So Your Kid’s on the Team. . . Here are the Rules

Are you the parent who immediately volunteers for a leadership position?  Or do you wait and see what holes are left after the dust settles?  Please don’t tell me you’re the one who spends all their time criticizing the folks who have volunteered.  Or the one who doesn’t even keep track of practices, games, performances, or meetings and just expects someone else to ferry your kid around all the time without you ever reciprocating.  Because let me tell you, everyone falls into one of these four categories.

Y’all know I’m a boy mom, so my personal experiences all have to do with T-ball, baseball, basketball, soccer, Cub Scouts, Boy Scouts, band, chorus, and drama productions.  But I have friends and family who have told me stories of their daughters and their experiences with field hockey, cheerleading, dance team, color guard, and Girl Scouts.  We all want our kids to have a good experience, right?  And we want to get through it without needing therapy or rehab ourselves, right? So here are the rules:

— 1 —

Do not criticize the leader unless you are willing to take over their job.  They are volunteering huge amounts of their time.  If you really think they are doing a crappy job go to them privately and volunteer to help.  Be specific about what responsibilities you are willing to take over and then do it.  Do not gossip about them with other parents or be passive-aggressive in your interactions.

— 2 —

If you are the leader make it clear up-front what is expected of the parents.  What are the total fees and when are they due?  When are meetings, practices, games, competitions?  Who is responsible for snacks?  In Cub Scouts, for example, each family is responsible for hosting a den meeting during the year.  That meeting should involve activities that earn a badge for everyone that attends and participates. “Let’s meet at Gattiland!” doesn’t cut it.

— 3 —

Leaders: Start and end things on time.  Waiting fifteen minutes for “everyone to show up” is rewarding bad behavior (late-comers) and punishing those who arrived on time.  Do this enough and no one will arrive on time because they will expect you to start late.  It’s a self-defeating cycle.  And make sure all kids have been picked up before you leave.  I’ve many times taken a kid home because he’d been waiting fifteen minutes for his mom to show up, the group leader was long gone, and he’d be standing alone, outside, in the dark if I hadn’t.

— 4 —

Fund-raisers suck.  We all agree on this, right?  Some are required, like Girl Scouts selling cookies (YUM!) and Boy Scouts selling that nasty popcorn (UGH!), but most are optional.  If you have a great fund-raising idea volunteer to take charge of it.  “Great fund-raising idea” in my book is selling something that everyone is probably already going to buy anyway and will be thrilled to buy from a deserving group of kids (i.e. pumpkins at Halloween, wreaths at Christmas, cookie dough anytime, mulch in the Spring, or plants in the Spring).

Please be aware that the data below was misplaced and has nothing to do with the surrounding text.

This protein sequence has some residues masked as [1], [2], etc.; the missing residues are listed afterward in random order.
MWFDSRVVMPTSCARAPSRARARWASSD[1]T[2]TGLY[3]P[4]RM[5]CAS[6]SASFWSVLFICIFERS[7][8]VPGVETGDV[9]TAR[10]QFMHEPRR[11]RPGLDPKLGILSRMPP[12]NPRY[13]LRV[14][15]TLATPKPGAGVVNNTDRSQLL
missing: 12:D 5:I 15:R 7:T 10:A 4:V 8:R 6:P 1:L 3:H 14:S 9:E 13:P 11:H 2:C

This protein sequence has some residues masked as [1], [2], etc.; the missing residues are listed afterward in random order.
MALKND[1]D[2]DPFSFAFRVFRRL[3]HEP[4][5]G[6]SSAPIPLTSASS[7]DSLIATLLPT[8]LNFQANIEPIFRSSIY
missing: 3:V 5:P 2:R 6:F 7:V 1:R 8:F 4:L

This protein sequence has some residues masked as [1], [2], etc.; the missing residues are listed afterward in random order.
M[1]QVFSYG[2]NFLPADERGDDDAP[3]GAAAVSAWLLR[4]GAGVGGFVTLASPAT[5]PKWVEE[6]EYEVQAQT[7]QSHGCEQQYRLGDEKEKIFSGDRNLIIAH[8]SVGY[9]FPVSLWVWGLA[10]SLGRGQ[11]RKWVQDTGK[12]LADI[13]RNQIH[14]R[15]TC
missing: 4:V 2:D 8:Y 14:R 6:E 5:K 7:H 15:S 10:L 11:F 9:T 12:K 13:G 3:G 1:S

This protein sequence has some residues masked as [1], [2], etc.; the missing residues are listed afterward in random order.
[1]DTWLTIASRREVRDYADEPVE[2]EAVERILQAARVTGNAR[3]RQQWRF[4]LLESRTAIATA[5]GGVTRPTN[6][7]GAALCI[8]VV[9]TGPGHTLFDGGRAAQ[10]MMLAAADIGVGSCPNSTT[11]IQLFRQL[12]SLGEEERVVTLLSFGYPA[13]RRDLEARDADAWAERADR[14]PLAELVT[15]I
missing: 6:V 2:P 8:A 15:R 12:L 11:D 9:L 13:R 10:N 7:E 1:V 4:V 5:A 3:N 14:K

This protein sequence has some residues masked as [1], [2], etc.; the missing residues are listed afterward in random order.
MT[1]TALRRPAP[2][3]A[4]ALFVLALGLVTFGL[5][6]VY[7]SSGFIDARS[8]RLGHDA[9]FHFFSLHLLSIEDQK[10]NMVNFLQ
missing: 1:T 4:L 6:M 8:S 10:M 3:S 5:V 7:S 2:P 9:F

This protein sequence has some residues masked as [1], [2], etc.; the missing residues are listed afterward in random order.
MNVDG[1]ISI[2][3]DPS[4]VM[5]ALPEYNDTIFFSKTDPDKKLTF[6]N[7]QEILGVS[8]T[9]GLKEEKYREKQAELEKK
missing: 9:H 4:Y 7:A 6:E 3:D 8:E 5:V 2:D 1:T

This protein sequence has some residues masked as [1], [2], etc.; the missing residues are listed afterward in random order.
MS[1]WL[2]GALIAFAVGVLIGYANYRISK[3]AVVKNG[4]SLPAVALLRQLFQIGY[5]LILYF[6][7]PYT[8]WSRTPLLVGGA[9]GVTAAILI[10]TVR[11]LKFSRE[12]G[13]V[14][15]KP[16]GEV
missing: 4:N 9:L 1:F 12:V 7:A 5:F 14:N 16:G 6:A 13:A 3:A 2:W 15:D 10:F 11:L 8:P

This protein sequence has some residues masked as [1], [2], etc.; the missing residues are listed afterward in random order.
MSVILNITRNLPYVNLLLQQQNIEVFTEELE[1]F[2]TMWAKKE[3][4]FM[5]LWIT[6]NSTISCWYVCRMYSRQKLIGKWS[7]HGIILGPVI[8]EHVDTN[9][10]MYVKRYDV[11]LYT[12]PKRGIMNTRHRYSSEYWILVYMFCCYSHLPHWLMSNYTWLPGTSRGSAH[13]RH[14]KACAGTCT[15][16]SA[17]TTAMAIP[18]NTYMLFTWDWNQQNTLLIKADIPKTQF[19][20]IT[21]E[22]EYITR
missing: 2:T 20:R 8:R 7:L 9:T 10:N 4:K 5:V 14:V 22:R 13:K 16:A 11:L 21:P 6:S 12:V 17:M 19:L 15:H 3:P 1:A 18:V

— 5 —

If you have volunteered to be responsible for a project do not feel compelled to run every single decision by the group leader. If they had wanted to micro-manage that particular project they wouldn’t have let you volunteer to do it.  Conversely, if you are the group leader check in periodically to make sure those responsible for projects aren’t in over their head, but don’t hover, and don’t second-guess them unless what they have planned is completely inappropriate.

— 6 —

Leaders, make it clear how you want to be contacted.  I suggest email, which you can check at your convenience.  Parents, if the group leader has asked that they be contacted by email do not text or call them unless it’s truly urgent.  When I was getting up at 3am for work every morning I did not appreciate 10pm calls asking about nut allergies because someone was planning snacks for a meeting a week later.  While we’re on the topic – just assume everyone has nut allergies.  There are too many adults and children affected and the reactions can be too severe to chance this one. Oh, and phone trees don’t work.  Ever.  Trust me on this one.

— 7 —

Parents: follow the rules.  A closed practice or rehearsal means just that.  This usually doesn’t come up until kids are older (high school) and should be able to behave without having a parent present.  If you trust the coach/ leader enough to allow your child to be involved trust them enough to respect their request for a closed practice.  99% of closed practices are the result of parents acting like idiots and being disruptive.  Carpool assignments, dress codes, pretty much all rules are in place because someone did something stupid and the leader is trying to keep it from being repeated.

— 8 —